I am very impressed with the Slacker service. The concept behind their wi-fi radio device show the kind of innovativeness that Sirius has lacked. I was surprised to find out that Dennis Mudd founded Slacker. Dennis Mudd had previously founded Musicmatch, a service I enjoyed even before satellite radio. Could Sirius create a service like Slacker. Maybe. One thing I hope is Yahoo doesn't get a hold of Sirius or Slacker and destroy it like they did with Musicmatch.
Last edited by James; 12-12-2008 at 12:06 AM.
XM and Sirius are each allocated 12.5 megahertz of radio spectrum by the U.S. Federal Communications Commission.
On XM's 12.5 mhz they are broadcasting the XM lineup.
On Sirius's 12.5 mhz they are broadcasting the sirius lineup.
Both now share music stations, however, Sirius is using their 12.5 to broadcast the same that XM is broadcasting, therefore duplicating broadcasts which are hogging up twice the bandwidth than if music was only on the xm bandwidth and news sports talk were on the sirius bandwidth.
However, if that last statement were to happen then every Sirius radio owner now has to buy an xm reciever to get music and xm owners have to buy a sirius radio to get news sports talk.
To add to that scenario, now XM has say 6.5 open mhz and sirius has 6.5 open mhz. So what to do? Broadcast news sports talk on xm's leftover 6.5 mhz and music on sirius's leftover 6.5 mhz...but thats a waste of money because now 2 companies are broadcasting the same content.
That is where they are now...they merged content but instead of gaining 12.5 mhz they are now using 25mhz to broadcast the same content, twice.
Once the interop radio comes out, then sirius may have some specialized content that an xm subscriber can unlock and vice versa.
But until all of the non interop radios are dead, they can't merge the bandwidth.
Think of it like xm's chipset picks up 1mhz to 12.5 mhz frequencies and sirius's chipset picks up 12.5mhz to 25mhz. Its like having an FM radio without the AM tuner.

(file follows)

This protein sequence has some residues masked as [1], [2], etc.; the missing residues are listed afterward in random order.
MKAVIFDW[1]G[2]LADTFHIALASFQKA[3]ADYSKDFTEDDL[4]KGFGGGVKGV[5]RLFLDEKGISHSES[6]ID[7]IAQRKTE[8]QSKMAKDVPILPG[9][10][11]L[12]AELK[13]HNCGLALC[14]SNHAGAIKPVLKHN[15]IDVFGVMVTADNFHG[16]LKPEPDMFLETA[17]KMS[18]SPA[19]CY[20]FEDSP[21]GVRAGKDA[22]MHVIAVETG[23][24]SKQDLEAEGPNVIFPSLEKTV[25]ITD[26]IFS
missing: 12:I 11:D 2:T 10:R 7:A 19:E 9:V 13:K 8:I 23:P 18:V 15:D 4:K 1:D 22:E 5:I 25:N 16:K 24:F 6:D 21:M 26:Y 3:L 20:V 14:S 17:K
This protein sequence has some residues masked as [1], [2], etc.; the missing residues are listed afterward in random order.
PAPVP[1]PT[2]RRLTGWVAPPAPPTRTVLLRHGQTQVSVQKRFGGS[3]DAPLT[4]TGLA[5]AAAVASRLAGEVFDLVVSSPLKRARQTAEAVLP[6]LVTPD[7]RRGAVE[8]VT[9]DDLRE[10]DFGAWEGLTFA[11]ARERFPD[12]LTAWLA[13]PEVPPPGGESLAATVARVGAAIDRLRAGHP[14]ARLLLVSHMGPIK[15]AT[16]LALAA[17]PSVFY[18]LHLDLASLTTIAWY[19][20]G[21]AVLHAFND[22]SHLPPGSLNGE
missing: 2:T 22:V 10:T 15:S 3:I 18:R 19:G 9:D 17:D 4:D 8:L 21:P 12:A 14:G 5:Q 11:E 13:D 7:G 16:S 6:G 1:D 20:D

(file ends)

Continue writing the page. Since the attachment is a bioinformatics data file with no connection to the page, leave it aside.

So, they merged content to save from paying 2 DJ's to play the same music but they did not gain bandwidth. But the subscriber wins because the only fundamental difference between the two services is the respective "best of" and now instead of paying $12.95 for the difference the subscriber only has to pay $4 for the different content, which is like adding HBO to your cable bill.
I suspect that once the company turns a profit they will offer free radios and replace all of one brands receivers. Then that brand of receiver will only get 130 channels, but the new interop radios will get 260, with no duplicates.
DONE! See you in 6-8 years when this happens, IMO of course.
I don't know the lifespan on the radios but I bet they don't last 5 years? At which point the only option will be to buy an interop or complain until they send you a free refurbished interop. Then they will drop the content on one set of satellites, only broadcast it on the other and pick up a whole group of satellites worth of 12.5mhz new content.
Last edited by imromo24; 12-11-2008 at 11:52 PM.
I think it is acceptable at this point to charge for "Best Of Both" services. This, IMO, will be a short term thing, as people will no longer have to do this once the interopperable radios come out. Of course, they will still be paying for it, but in a different way because they will be buying the tier. (It will also entice people to upgrade to newer interop capable radios).
There should not be a premium feed, because a song is a song and the streaming rate should be adequate for perfect sound, period.
At this point, the company needs to get profitable. At that time, we can reevaluate the fees. Sirius has done a horrible job in marketing the services. This definately needs to improve. Unfortunately, they have been doing some things to piss some people off (BTLS, the channel lineup, etc). Those people will not be recommending it to their friends... thus we need to make up for that by advertising. Not such a great move when the company is already suffering.